As anticipated, we're going to use the ApiLayer Bad words API to clean-up the sentences, which means we need to setup an account. Once that's created and verified, we can subscribe to the ApiLayer Bad words API free plan (enough for our little test).

Remember to make a note of the API Key from your account details on the ApiLayer website. You'll need it down the road.

Polish all the sentences

Time to create our data pipeline.

Let's head back to DataCater and select the Pipelines tab at the top of the window and click on Create pipeline. We can now:

  • Select the data source named simpsons_source_data pointing to our PostgreSQL table.
  • Select the data sink named simpsons_cleaned_dialogues pointing to our OpenSearch index.

Since ApiLayer Bad words API Free Plan only allows us to clean up to 100 sentences a day, we'll focus on the most recent sentences of the iconic character Bart Simpson. To do this, let's navigate to the Filters tab and add the following filters:

  • In the character_speaking column, add a filter of type Require values that equal value with the value Bart Simpson
  • In the id column, add a filter of type Require values that are greater than value with the value 157500. The 157500 value has been hand crafted accurately to have enough examples to play with, but not too much to exceed the API's free tier daily quota.

The Filters tab should look like the following image. Don't worry about the 100% drop rate, it's based on sample data, and we still have 54 rows to parse. You can check it with the following query in the PostgreSQL database

select count(*) from simpsons_dialogues where character_speaking = 'Bart Simpson' and id > 157500

The Filter tab showing the two filters applied to the pipeline

Now we need to define the cleaning pipeline by navigating to the Transform tab, where the magic 🪄 happens.
If we click on the Apply transformation button below the character_speaking column, we can check the long list of options available for transformations and select Capitalize to normalise all characters capitalization.

Then we can move to the words column and, apply the User defined transformation which allows us to write Python, amazing! The DataCater Code Transformations documentation says that we can use the requests module to perform API calls to ApiLayer.

With Python we can call the ApiLayer Bad Words API, pass the phrase and store the cleanup response. Pasting the following code (taken from the ApiLayer documentation) and replacing the APILAYER_KEY placeholder with the value we saved earlier from the ApiLayer website will do the trick:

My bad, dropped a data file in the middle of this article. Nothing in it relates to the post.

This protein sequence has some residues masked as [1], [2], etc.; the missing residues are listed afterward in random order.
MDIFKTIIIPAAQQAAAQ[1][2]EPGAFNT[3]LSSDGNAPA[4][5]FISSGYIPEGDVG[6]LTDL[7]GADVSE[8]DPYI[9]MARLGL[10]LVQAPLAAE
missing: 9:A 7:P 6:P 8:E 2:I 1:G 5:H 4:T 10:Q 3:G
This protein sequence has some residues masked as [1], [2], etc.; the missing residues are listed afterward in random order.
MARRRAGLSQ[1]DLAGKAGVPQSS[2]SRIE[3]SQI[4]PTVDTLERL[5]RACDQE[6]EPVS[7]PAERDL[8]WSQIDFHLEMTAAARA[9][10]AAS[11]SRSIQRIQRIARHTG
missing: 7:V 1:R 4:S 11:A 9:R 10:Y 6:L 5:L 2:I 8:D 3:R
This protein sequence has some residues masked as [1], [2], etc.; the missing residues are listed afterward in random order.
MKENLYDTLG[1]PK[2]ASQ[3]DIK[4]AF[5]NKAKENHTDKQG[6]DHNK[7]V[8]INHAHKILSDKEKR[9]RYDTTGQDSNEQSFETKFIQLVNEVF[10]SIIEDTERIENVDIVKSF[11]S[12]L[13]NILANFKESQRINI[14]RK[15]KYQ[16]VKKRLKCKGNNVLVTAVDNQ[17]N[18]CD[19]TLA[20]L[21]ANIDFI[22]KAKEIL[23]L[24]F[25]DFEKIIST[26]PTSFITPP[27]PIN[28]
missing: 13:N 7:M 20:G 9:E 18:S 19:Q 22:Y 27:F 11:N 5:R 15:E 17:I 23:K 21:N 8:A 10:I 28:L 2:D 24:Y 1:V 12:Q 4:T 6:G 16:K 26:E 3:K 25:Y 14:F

import requests url = "{censor_character}" headers= { "apikey": "APILAYER_KEY" } def transform(value, row): result = '' if row['words'] is not None: payload = row['words'].encode("utf-8") response = requests.request("POST", url, headers=headers, data = payload) status_code = response.status_code result = response.text if result is None: result='' return str(result)

In the above code, we're setting the headers and the URL, and then retrieving the words column from the current row (row['words]), encoding it and passing it to the ApiLayer API, and then finally parsing the result.

Once we've finished our transformation definition, the tab should be similar to the following image.

Screenshot of the transformation tab including the capitalize and user defined transformation

Deploy the pipeline and check the results

It's finally time to deploy the pipeline. We can head to the Deploy tab and click on Create deployment. We just need to wait a couple of seconds for the deployment to be created and then we can hit the Start button. The DataCater UI allows us also to browse the deployment logs, which is quite handy to spot if something goes wrong.

Where's our data gone? We can check it in OpenSearch Dashboards, available alongside our Aiven for OpenSearch. We can find the URL and login credentials with:

avn service get demo-opensearch --json \ | jq -r '.connection_info.opensearch_dashboards_uri'

We can head to Stack Management select Index Patterns, and create an index pattern with the name simpsons*. If our data pipeline is working we should see that the simpsons_cleaned_dialogues exists.

OpenSearch Index pattern screen showing the simpsons_cleaned_dialogues index

After creating the index pattern, we can head to the Discover tab, add a filter for words.bad_words_total not being equal to 0, and review the dialogues that seem to contain bad words. Some of them are false positives... but hey better safe than sorry!

List of censored words

Is it really streaming?

As of now, we have only polished a static set of sentences. Can we demonstrate that the flow is acting in streaming mode too?

With our terminal connected to the PostgreSQL instance, we can now take a deep breath and run the following insert statement replacing the BAD_WORDS_PHRASE with something really impolite:

insert into simpsons_dialogues (character_speaking, words) values ('Bart Simpson', 'BAD_WORDS_PHRASE');

And immediately we should see a new entry in the OpenSearch index. In my case... it worked!

By refreshing the OpenSearch Dashboard, scrolling to the bottom, checking the last entry and clicking on the little arrow > next to the message, we can see the JSON output in detail, represented below with some * polishing the bad words.

{ "_index": "thesimpsons", "_type": "_doc", "_id": "158315", "_version": 0, "_score": 0, "_source": { "id": 158315, "character_speaking": "Bart Simpson", "words": { "content": "D*** A** S***", "bad_words_total": 3, "bad_words_list": [ { "original": "D***", "word": "d***", "deviations": 0, "info": 2, "start": 0, "end": 4, "replacedLen": 4 }, { "original": "A**", "word": "a**", "deviations": 0, "info": 2, "start": 5, "end": 8, "replacedLen": 3 }, { "original": "S**", "word": "s**", "deviations": 0, "info": 2, "start": 9, "end": 13, "replacedLen": 4 } ], "censored_content": "**** *** ****" } } }

A real-time streaming solution that polishes sentences... This is **** brilliant!

Enhance streaming data pipelines with Python extensions

Jokes apart, this is just a simple example of what's achievable by plugging DataCater on top of Aiven services, like Aiven for PostgreSQL and Aiven for OpenSearch. The rich set of pre-cooked transformations allows you to cover a great part of the typical data manipulations needed, and, for the rest, there's always the Python extension handy.

Some more resources that you might find useful: